Ageless beauty at Ta Prohm

The roots of the silk cotton trees which have an ageless sense around them entwine around the ruins, giving them a sense of mystery.

The guide book says that you would need an hour to look around, but I can spend an eternity here. The roots of the silk cotton trees which have an ageless sense around them entwine around the ruins, giving them a sense of mystery. The temple itself may be around 1000 years old, but the trees with their trunks entrenched deep inside the walls take you to a different era. The brown and the green merge with the fallen leaves as the breeze comes calling.

Ta Prohm

You do not just look at the structures or the sculptures carved on the walls. Instead your eyes gaze upon the branches of the ficus trees that curve around the carvings, some of them sturdy enough to hold the entire structure in place, while the others have collapsed, taking in the stony edifices with them.  The leafy branches dangle casually as the birds find a perch. This is Ta Prohm – the 12th century temple in Cambodia, left in its ‘natural state’.

For a lot us, Khmer civilisation and the state of Angkor begins and ends with the Angkor Wat, but there are several temples in the region that catch the tourist’s attention. Be it the Rolous group of monuments, at ancient Hariharalaya where king Jayavarman II built his early capital or the city of Angkor Thom, which became the later capital of Jayavarman VII, the temples here speak of a civilisation that flourished for several centuries. Ta Prohm is one of the monuments that live to tell a tale. 

A temple made famous by the Angelina Jolie film, Tomb Raider, Ta Prohm today is often referred to as the Angelina Jolie Temple and guides take you to the site where the roots and the branches of the trees create a vivid impression of the wild, even as tourists pose for cameras. The temple was called Rajavihara or the royal monastery, also referred to as Old Brahma built with concentric galleries, corner stones, gopuras and courtyards.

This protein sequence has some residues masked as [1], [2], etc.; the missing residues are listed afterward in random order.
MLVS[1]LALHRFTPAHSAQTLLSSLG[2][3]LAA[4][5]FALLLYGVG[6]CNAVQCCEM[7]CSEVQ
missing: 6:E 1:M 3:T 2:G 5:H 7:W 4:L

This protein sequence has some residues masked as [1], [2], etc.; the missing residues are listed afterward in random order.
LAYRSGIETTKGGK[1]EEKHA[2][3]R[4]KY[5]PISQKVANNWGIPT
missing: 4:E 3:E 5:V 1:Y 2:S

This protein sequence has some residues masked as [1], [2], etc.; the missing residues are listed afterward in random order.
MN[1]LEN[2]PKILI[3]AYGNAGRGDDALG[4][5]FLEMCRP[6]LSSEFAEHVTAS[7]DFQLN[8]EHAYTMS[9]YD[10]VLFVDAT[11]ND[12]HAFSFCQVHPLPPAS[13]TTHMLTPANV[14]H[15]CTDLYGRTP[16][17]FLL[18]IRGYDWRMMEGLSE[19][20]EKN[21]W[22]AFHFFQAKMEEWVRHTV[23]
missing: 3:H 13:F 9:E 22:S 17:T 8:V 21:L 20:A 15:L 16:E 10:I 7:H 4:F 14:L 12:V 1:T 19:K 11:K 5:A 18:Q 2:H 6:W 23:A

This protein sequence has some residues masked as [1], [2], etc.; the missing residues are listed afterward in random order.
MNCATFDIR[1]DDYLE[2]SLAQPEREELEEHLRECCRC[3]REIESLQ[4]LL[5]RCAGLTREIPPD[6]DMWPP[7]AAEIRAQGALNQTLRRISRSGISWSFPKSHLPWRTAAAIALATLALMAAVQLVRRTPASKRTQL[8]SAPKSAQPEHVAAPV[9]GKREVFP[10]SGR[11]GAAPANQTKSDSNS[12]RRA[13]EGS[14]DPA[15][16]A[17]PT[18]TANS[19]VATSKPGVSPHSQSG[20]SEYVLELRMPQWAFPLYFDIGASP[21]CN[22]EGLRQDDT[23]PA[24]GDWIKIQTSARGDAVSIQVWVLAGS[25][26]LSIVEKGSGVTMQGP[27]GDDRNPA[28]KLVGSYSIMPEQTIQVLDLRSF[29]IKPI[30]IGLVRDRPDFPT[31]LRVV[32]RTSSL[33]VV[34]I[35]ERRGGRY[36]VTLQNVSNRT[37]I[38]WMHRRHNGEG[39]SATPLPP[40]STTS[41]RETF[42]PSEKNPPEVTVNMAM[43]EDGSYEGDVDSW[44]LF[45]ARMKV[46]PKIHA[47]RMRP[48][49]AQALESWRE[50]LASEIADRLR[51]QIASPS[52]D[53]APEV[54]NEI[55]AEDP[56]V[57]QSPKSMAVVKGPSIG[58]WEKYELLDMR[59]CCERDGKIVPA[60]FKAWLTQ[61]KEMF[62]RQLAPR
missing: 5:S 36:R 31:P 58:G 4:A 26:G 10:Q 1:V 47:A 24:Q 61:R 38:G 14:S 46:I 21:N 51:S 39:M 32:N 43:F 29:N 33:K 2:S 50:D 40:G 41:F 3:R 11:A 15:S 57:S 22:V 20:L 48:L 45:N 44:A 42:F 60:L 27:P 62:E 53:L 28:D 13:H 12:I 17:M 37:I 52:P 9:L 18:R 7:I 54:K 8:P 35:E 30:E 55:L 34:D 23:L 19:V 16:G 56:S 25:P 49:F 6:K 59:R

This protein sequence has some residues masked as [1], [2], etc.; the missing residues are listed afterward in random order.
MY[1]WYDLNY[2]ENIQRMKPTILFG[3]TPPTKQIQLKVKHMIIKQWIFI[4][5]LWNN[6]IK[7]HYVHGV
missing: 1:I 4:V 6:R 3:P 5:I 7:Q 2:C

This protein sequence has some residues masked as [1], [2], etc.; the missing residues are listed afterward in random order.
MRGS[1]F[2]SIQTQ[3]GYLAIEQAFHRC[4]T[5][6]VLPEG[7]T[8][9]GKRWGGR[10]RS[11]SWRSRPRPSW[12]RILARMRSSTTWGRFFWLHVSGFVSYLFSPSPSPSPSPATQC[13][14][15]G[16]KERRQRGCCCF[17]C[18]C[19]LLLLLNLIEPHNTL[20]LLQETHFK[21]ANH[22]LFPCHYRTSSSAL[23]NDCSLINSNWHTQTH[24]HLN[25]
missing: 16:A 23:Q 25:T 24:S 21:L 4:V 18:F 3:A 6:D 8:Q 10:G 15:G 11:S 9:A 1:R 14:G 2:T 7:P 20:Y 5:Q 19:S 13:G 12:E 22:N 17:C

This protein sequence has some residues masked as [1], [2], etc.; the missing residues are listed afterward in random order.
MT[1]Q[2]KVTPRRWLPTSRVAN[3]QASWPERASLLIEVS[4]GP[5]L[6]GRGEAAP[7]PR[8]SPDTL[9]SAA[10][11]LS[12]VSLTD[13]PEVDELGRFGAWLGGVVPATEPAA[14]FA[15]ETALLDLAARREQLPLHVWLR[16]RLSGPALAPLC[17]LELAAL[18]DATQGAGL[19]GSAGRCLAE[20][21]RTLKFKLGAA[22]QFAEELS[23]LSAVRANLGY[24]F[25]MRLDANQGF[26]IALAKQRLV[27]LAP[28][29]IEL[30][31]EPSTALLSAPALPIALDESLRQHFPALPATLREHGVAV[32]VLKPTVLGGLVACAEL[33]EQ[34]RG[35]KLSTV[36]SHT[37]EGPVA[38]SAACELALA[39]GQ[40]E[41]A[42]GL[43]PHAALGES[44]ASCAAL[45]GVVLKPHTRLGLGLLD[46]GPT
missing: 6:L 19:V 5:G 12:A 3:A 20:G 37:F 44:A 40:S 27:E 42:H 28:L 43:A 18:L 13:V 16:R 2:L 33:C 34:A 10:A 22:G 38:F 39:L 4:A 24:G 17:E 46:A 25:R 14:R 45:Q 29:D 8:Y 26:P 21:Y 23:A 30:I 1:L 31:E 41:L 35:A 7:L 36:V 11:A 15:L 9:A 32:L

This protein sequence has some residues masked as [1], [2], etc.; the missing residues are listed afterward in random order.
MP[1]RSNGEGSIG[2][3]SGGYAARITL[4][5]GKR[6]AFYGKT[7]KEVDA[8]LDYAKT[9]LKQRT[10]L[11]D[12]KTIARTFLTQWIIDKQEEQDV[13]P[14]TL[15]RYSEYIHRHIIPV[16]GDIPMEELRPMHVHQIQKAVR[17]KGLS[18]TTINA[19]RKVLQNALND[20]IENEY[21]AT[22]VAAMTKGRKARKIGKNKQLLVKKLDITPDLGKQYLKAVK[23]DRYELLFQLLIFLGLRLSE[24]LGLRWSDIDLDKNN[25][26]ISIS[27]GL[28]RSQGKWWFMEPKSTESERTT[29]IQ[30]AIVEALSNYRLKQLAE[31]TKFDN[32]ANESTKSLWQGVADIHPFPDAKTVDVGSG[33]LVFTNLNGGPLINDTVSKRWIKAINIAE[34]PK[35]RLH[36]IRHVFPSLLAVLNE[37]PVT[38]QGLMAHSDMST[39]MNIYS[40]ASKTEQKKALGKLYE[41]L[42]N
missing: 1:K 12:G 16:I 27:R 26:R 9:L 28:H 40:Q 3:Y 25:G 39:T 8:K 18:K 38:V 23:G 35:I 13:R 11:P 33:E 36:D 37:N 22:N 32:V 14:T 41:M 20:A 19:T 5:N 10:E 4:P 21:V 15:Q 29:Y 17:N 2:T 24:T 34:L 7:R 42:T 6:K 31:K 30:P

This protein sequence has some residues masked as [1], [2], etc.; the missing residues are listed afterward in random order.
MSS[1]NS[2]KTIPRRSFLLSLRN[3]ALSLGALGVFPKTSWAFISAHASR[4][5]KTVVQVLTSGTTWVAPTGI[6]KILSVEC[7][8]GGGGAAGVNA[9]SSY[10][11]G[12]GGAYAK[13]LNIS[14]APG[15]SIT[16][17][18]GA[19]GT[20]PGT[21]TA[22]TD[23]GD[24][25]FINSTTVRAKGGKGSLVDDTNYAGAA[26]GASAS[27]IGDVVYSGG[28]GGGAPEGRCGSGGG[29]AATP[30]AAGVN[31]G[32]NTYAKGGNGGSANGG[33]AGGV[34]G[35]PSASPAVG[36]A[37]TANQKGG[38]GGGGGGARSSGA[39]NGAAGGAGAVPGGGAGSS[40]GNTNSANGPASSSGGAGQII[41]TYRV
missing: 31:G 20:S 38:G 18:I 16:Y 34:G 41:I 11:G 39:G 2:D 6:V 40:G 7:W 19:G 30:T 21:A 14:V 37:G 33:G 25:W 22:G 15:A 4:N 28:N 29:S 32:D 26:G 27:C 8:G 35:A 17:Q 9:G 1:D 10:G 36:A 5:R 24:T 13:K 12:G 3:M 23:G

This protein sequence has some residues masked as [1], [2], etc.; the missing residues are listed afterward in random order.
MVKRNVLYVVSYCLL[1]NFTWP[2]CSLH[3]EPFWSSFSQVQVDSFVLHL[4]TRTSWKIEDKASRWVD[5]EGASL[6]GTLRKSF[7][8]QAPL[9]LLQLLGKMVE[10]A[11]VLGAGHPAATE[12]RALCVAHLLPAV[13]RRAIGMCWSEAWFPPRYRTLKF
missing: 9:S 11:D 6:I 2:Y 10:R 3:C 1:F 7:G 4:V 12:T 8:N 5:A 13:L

Walking around, I see the dwarapalakas and the devtaas carved on the walls, even as the trees frame them. I am told that the temple was built for more than 250 deities and the principal deity, Prajnaparamita, referred to the Perfection of Wisdom was carved in the likeness of the king, Jayavarman VII’s mother. The sun’s rays light the dangled roots that lend an eerie air to the temple.

Deep inside the forests, it is hard to believe that the outer area around Ta Prohm was once an inhabited city with more than 3,000 settlements. It is deliberately left in its natural state although boards say that restoration work is in progress with the help of Indian archaeologists and officials. This however does not seem to have gone down with the locals, as I hear a guide complain to a group of foreign tourists that the Indian consultants have suggested removing the trees and restoring the temple. As you walk along some of the galleries, you do come across certain restored structures that seem to be bereft of trees.